Book of Prayers

By Judy Belsky

I inherit

a small gilt-edged

book of prayers from my grandmother

the one I am named for

the one I never knew

on Yom Kippur I get to know her

her prayers next to mine

faint prints of her hand

impressed in vellum

lead like land routes on an ancient map

the delicate lace of her breath

held over the words

because of our sins

we are captives from our land …

gather our dispersed …

bring us … to Jerusalem …

with everlasting joy

at Next Year in Jerusalem

traces of tears

one hundred years old

when this volume is new

her young husband dies

her dowry spent

she travels back to Oran

to sell parcels of land

to feed her children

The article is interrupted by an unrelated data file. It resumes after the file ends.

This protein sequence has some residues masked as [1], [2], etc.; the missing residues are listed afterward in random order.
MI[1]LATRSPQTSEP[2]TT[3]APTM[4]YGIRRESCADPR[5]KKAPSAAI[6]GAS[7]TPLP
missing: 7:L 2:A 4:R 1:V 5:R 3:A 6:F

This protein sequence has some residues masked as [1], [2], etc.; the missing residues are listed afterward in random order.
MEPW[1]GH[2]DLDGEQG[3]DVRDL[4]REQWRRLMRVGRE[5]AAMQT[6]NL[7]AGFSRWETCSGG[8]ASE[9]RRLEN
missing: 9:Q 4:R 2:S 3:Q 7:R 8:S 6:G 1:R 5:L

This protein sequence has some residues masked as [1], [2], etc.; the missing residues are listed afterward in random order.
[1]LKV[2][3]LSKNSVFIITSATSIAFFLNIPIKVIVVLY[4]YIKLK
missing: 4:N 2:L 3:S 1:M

now she lays claim to this palm-sized plot of land

crammed with blessing and request

in the flyleaf I run my finger

along the cursive of our name

Judith Benoliel

403 Cheetham Hill Road, Manchester

her address

emblem of exile

for every place we pretend is home

in seventy languages we mime

in air we imagine is familiar

we spin endless versions of home





we leave behind cornerstones



prayers that burst from our lips

now cling to parchment

but that is before

we cross back over the ocean

routes converge

shadow play falls away


ancient mother

reaches out to us

with sleeves of silk

her hills encircle us

in her fragrant embrace

we breathe deep

awaken and say:

I was asleep

I was asleep

but my heart was awake

Judy Belsky, PhD, is a psychologist in Jerusalem and Ramat Beit Shemesh. She is the director of MASK Jerusalem, a support network for parents of kids at risk. Her poetry has been published in numerous journals. She is the author of Thread of Blue, (Jerusalem, 2002) and a recently completed memoir.

This article was featured in the Fall 2006 issue of Jewish Action.